It is my honour to interview K.C. Ireton for Cultivating and The Cultivating Project. She has long been one of my favourite writers and she is a pure joy and well of grace to work with. In addition to two fine books, and some of the most beautifully crafted essays to be read anywhere, Kimberlee writes goodness, truth, and beauty into 5 lives in her home – four children and one good husband. It is a privilege to have her write for The Cultivating Project and a joy to call her friend. Generous and gracious as she always is, Kimberlee, gives us a rich glimpse into her life as a writer and I think we will each see something of our own self here as well.
LES: Kimberlee, in addition to dozens of beautiful essays, you have written two books: The Circle of Seasons (a book I have dearly loved, by the way) and Cracking up: a postpartum faith crisis. What changed in you as a writer between writing your first book and the second?
KCI: I had twins! I know that doesn’t sound like a change in me as a writer, but it was. Juggling motherhood and writing had been difficult when I had two children. With four it was even more challenging (and remains so). But having the twins also helped me to get my priorities straight. It’s not as if my family hadn’t been important before, but after the twins were born, it became a conscious, intentional choice to be a mom first and a writer second. And that necessarily meant writing less. At this point, I’m writing a book every five years!
LES: I do not know a single writer who is able to work at writing 100% full time and has no other obligations, commitments, or responsibilities. We are all trying to manage lives with multiple roles. How do you weave together the different sides of your life as a wife, homeschooling mama, homemaker, and writer? Where do you find shelter from the conflict of demands from so many points of view that vie for your time and strength?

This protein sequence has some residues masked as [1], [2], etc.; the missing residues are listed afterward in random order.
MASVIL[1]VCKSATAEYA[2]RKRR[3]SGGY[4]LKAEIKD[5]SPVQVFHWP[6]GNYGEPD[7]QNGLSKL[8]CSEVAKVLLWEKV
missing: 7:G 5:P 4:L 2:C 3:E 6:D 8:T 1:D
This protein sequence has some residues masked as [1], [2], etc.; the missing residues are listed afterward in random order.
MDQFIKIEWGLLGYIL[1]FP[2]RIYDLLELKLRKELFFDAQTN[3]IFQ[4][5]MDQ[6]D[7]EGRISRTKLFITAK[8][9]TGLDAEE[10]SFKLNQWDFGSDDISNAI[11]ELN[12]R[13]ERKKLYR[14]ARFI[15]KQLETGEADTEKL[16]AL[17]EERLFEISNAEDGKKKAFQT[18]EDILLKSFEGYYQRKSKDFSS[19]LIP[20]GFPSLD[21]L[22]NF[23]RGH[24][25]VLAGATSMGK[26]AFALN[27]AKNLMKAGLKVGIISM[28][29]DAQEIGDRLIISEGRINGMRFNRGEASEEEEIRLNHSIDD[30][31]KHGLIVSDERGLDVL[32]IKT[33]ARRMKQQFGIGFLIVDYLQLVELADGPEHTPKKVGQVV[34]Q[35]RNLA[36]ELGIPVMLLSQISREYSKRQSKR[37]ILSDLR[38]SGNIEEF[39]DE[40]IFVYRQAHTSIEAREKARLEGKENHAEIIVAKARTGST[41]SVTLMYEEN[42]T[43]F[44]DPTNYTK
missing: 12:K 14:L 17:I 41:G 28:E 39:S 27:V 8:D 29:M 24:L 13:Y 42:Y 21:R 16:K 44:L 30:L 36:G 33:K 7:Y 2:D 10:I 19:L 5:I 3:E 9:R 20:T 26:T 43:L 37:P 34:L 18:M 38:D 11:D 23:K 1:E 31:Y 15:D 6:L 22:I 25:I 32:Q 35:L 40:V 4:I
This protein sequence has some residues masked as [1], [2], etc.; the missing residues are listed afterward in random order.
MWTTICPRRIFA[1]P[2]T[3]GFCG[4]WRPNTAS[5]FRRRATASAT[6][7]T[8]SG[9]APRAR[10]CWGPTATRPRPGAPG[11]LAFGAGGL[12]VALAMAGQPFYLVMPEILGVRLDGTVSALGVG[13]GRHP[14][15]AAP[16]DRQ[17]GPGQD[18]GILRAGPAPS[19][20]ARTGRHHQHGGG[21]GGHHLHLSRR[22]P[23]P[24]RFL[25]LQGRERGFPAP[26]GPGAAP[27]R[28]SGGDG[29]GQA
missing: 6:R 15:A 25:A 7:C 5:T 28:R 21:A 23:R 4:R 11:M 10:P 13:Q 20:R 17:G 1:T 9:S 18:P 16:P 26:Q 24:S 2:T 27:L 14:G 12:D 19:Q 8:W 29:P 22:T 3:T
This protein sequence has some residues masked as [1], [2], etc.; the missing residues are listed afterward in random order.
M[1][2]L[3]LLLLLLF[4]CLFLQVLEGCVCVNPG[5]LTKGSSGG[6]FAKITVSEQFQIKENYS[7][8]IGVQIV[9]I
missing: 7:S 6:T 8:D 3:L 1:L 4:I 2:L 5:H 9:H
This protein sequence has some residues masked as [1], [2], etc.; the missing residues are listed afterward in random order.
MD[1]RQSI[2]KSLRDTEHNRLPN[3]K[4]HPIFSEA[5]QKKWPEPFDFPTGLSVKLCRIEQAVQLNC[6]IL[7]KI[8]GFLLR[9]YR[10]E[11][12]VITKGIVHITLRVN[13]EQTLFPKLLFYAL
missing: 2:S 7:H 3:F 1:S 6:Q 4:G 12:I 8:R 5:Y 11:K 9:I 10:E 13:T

KCI: My weaving is really bad. So much so that it’s sometimes hard to tell the front of the tapestry from the back! I’ve found that I can only do two things well at a time—I can write and be a good mom (in which category I include the work of educating my children at home, since that’s a large piece of what I do as a mother), I can keep the house running smoothly and write, or I can keep the house running smoothly and be a good mom. So at any given time, I’m either barking at my kids or not writing much or my house is falling apart!
Right now the laundry pile is overflowing the basket, the dishes are overflowing the sink, the grass in the yard is knee-high, and weeds have taken over my vegetable beds. So you can see which two things I’m prioritizing these days. The homemaking thread is all tangled, maybe even broken, and that’s starting to get on my nerves—I hate chaos—which means I’m slowly becoming Hagatha the Horrible to my children, a clear sign that I need to shift my priorities again. (Sigh.)